According to its annual Millionaires ranking, which tracks spirits with sales of more than one million 9-litre cases a years, Euromonitor said total sales of international brands on the list fell by 5 per cent while domestic and local brands enjoyed 6 per cent growth.
This retreat of the big brands comes in the wake of the recession and its negative effects on consumer habits and spending. However, Euromonitor now expects the downward pressure to ease and volumes to recover helped on by the emerging markets of Latin America, Asia-Pacific and Eastern Europe.
Euromonitor analyst Jeremy Cunnington said: “Signs of economic recovery in the first half of 2010 will undoubtedly help international brands bounce back.
“However, many core markets for these brands, especially in Western Europe, could still hold back growth as governments and consumers continue to restrict spending to reduce their high levels of debt”.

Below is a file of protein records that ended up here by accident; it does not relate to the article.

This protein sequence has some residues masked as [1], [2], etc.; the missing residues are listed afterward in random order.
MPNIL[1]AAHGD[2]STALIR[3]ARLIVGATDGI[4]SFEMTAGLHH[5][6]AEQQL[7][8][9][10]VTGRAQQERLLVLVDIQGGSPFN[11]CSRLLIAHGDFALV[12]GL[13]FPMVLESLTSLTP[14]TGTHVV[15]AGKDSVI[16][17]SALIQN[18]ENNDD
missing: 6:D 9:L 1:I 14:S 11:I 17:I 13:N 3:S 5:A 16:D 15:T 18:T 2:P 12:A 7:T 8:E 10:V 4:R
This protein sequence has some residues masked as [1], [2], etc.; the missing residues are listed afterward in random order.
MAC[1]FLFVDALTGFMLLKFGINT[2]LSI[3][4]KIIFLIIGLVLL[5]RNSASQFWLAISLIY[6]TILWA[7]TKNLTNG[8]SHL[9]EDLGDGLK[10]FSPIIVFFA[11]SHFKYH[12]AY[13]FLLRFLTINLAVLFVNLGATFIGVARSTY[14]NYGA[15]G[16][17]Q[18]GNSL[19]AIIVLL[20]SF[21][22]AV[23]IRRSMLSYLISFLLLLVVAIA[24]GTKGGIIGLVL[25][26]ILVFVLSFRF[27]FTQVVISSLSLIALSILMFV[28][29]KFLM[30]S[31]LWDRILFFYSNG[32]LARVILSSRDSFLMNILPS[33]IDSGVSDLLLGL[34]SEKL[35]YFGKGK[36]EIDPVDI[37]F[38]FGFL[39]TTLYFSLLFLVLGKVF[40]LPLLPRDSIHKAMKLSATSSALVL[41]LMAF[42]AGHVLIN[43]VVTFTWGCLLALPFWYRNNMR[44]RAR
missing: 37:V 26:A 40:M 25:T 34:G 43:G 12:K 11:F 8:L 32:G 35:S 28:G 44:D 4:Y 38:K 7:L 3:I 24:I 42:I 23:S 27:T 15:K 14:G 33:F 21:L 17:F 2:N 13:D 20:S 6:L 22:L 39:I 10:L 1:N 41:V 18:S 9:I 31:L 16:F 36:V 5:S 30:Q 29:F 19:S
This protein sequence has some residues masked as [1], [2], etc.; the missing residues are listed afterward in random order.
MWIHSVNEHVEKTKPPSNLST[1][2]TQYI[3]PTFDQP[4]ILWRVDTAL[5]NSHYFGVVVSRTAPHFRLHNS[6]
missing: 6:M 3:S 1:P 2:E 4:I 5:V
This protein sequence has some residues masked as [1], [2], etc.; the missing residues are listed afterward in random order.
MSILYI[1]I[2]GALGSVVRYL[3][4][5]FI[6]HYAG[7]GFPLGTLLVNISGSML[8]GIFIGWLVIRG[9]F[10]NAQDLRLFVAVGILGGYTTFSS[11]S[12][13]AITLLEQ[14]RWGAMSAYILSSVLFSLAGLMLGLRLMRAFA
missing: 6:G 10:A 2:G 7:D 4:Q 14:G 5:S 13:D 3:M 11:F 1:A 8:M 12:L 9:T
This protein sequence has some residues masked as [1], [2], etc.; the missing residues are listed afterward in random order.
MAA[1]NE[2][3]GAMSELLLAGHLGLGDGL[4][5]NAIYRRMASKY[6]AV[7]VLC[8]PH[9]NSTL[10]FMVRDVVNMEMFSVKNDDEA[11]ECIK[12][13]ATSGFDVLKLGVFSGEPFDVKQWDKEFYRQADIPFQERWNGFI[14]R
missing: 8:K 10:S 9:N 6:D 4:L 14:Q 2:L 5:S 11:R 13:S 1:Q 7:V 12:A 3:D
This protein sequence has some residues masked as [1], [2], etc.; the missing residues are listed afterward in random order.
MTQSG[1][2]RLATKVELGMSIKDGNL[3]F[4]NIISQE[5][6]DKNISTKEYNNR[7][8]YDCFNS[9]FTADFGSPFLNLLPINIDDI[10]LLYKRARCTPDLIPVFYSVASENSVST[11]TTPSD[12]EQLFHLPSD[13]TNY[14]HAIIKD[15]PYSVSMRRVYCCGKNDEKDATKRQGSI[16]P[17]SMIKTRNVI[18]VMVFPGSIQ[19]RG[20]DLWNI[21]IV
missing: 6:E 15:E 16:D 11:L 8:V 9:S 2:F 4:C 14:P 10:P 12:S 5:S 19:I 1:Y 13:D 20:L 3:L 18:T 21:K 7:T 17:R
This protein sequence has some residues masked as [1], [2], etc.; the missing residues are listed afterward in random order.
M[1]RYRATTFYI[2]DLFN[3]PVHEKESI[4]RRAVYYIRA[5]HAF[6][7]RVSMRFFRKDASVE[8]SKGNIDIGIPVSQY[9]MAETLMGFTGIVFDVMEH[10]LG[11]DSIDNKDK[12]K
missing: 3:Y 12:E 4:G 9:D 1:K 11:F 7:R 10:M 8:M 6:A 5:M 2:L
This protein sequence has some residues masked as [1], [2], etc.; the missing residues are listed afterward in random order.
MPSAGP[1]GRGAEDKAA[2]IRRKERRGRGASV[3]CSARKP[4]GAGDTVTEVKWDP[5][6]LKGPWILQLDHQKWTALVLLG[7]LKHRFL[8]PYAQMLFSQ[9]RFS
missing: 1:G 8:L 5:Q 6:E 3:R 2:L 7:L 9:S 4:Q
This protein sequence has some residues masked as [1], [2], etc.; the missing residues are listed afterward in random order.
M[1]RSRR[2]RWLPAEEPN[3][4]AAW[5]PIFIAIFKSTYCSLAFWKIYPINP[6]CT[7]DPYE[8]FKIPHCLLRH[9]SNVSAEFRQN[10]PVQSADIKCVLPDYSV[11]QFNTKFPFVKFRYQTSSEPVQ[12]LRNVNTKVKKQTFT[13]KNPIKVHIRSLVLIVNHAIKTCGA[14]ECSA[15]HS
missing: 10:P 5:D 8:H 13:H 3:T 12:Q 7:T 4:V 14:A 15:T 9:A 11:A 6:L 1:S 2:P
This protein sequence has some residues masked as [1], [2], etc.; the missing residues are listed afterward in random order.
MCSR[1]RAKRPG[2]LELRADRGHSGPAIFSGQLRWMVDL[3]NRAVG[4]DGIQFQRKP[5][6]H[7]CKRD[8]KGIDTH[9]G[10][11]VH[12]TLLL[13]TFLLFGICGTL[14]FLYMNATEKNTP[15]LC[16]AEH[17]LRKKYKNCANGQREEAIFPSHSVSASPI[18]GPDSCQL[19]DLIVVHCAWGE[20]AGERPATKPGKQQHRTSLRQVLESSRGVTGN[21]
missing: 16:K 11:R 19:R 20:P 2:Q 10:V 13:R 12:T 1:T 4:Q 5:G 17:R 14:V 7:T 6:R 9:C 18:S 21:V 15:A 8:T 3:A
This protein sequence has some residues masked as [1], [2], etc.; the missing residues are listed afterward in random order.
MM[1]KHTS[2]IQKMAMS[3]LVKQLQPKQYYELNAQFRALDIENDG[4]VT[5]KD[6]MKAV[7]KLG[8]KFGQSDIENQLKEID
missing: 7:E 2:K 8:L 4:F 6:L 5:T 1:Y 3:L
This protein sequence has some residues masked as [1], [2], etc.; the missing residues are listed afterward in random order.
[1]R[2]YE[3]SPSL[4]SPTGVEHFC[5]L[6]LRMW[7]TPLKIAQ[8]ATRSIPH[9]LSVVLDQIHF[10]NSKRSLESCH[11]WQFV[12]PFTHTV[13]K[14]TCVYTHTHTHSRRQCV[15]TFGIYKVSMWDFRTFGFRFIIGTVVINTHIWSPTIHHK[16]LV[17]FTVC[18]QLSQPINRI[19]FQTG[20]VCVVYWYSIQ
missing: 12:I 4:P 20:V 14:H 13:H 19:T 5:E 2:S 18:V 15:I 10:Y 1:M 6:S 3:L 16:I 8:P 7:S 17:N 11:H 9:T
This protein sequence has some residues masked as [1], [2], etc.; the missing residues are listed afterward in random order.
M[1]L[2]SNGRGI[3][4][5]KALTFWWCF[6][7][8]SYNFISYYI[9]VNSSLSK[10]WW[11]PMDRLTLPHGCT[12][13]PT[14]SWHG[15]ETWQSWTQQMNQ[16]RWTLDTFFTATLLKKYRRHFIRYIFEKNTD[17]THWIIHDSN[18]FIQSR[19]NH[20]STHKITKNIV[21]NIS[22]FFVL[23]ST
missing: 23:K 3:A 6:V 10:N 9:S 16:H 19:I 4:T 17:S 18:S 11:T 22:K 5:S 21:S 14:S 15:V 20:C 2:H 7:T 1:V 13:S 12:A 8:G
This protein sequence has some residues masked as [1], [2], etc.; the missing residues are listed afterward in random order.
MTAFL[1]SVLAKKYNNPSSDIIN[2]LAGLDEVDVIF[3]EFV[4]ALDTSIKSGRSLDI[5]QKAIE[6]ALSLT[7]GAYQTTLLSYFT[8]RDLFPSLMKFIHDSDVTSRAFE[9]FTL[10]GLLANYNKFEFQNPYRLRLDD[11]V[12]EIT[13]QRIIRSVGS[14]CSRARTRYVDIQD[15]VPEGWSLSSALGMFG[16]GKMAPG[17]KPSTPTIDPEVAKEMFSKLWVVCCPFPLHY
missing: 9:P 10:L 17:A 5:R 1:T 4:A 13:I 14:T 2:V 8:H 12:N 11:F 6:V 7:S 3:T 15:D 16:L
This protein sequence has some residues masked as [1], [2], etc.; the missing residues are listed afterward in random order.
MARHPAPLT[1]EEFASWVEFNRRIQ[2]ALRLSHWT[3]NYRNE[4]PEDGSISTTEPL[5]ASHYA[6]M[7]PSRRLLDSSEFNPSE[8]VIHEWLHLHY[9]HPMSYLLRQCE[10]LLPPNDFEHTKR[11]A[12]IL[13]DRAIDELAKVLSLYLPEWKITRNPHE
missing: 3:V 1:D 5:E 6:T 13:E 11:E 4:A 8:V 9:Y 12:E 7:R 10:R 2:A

In 2009, this sluggishness in the market pushed some brands off the Millionaires list as consumers traded down and went out less. For example, Pernod Ricard, which remains the company with the most brands in the ranking, lost Presidente brandy and Luksusowa vodka from the 162-strong list.
Cunnington said it was the more expensive brands that lost volume in 2009 while economy brands like Label 5 whisky benefited from some trading down. He said this trend was particularly seen in the US market for vodka where premium international brands lost out to cheaper alternatives.
Domestic and local brands also had a good year in competition with their international rivals. Driving their growth internationally was the strength of the spirits market in Asia-Pacific where local brands account for over 40 per cent of total brand volumes.
However, as the spirits market develops in the Asia Pacific, international brands are expected to find opportunities for growth. For example, in South Korea where local soju brands currently dominate the market, Euromonitor said there is good potential for international rivals to attract new consumers like female professionals interested in cocktails.